The new work, which is being reported almost daily, promises superconducting materials which not only can work at relatively high temperatures but which also can produce the strong magnetic fields that we need. Despite some newspaper accounts however, it will take some time before the hardware store clerk says “Regular or superconducting?” when you ask to buy some wire. Given the rapid progress in this field SSI has elected to observe developments rather than to spend resources to freeze (pardon the pun) the design of mass-drivers using what may be obsolete technology in a few months. We are following developments in this area closely and will keep you advised.
ECONOMICS ON THE SPACE FRONTIER: CAN WE AFFORD IT?
by Gordon R. Woodcock
Gordon Woodcock is a director in Boeing’s Space Station Program and Chairman ofthe Executive Committee of the National Space Society. The following paper was presented at the annual meeting of the American Association for the Advancement of Science.
To lead the exploration and development of the space frontier, advancing science, technology, and enterprise, and building institutions and systems that make accessible vast new resources and support human settlements beyond Earth orbit, from the highlands of the Moon to the plains of Mars. – Theme from the Report of the National Commission on Space (NCOS).
At today’s launch costs, the expense of flying one person to low Earth orbit is far more than a million dollars. To transport one person to the Moon, tens of millions (if we had the systems in place to do so; we don’t). One person to Mars? At least hundreds of millions. I am reminded of one definition of a pleasure boat: a hole in the water into which one pours money. Is space a promising new frontier or just a budgetary black hole? Can human societies afford to establish true space settlements? Can we afford to keep them going? Can these dreams of limitless opportunities and endless growth pass the green-eyeshade test?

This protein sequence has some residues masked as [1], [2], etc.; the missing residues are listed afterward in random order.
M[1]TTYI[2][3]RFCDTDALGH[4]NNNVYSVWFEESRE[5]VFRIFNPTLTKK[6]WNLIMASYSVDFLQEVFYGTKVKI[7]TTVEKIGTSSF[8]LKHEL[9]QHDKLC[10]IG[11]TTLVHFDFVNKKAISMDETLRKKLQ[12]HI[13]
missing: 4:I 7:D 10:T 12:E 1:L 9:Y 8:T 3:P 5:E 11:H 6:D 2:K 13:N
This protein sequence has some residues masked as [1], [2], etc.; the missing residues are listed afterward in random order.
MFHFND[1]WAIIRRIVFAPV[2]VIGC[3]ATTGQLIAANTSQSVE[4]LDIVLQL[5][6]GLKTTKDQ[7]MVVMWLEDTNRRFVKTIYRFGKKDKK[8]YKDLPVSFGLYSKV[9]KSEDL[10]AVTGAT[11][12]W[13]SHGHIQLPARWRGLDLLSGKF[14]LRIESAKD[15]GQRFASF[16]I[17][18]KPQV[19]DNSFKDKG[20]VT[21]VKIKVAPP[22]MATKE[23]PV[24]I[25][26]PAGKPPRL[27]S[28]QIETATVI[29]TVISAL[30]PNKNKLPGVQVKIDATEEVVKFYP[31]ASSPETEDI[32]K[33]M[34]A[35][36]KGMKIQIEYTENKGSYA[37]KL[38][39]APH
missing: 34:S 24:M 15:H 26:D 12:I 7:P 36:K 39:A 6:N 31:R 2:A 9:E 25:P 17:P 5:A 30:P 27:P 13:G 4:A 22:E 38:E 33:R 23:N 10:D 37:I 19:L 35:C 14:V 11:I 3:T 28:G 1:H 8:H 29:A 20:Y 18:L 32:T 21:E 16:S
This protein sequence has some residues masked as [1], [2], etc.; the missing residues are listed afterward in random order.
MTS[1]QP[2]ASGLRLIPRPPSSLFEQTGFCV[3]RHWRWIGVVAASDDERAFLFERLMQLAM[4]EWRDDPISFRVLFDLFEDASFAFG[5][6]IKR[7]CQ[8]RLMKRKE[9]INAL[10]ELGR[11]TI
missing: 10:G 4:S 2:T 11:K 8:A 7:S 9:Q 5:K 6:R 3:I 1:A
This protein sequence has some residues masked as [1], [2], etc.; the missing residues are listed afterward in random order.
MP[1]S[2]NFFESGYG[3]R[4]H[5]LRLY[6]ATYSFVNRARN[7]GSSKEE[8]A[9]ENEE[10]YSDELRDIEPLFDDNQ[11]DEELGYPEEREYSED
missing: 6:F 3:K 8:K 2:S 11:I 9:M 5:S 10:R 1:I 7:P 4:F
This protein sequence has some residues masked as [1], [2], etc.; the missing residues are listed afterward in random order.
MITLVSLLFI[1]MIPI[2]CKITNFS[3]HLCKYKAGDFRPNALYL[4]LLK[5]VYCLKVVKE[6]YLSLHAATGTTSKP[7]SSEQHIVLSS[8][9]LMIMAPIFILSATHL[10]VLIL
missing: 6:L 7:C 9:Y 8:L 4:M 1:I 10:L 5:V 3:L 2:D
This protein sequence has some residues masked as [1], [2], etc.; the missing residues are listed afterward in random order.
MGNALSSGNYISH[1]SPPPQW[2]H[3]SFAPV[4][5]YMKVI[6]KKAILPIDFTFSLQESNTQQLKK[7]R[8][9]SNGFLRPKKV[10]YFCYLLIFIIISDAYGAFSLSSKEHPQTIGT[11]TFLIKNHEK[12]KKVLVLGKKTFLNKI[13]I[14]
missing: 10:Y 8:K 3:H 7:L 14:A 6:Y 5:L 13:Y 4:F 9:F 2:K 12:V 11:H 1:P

That is the subject of this paper.
This NCOS theme calls for new kinds of space ventures involving large numbers of people living in permanent space settlements. By comparison, historical space mission planning has been rather elitist in nature. Not that the planners and mission designers are necessarily elitists. They aspire to push back the limits of knowledge and mission capability as rapidly as possible. According to the conventional view, this is best done in the future, as in the past, by missions always straining at the bounds of technology, involving relatively small flight crews. As long as we continue in this vein, we shall have what amounts to an elitist program. The millions of kids who dream of someday being astronauts actually will have a better chance of becoming pro football star quarterbacks. We will have neither settlements nor large-scale industrialization, and space will not be a frontier in the historical sense. It will continue to be the semi-private preserve of astronauts, VIPs, scientists and engineers. The public will read about and watch the unfolding of space events in the media, participating only vicariously.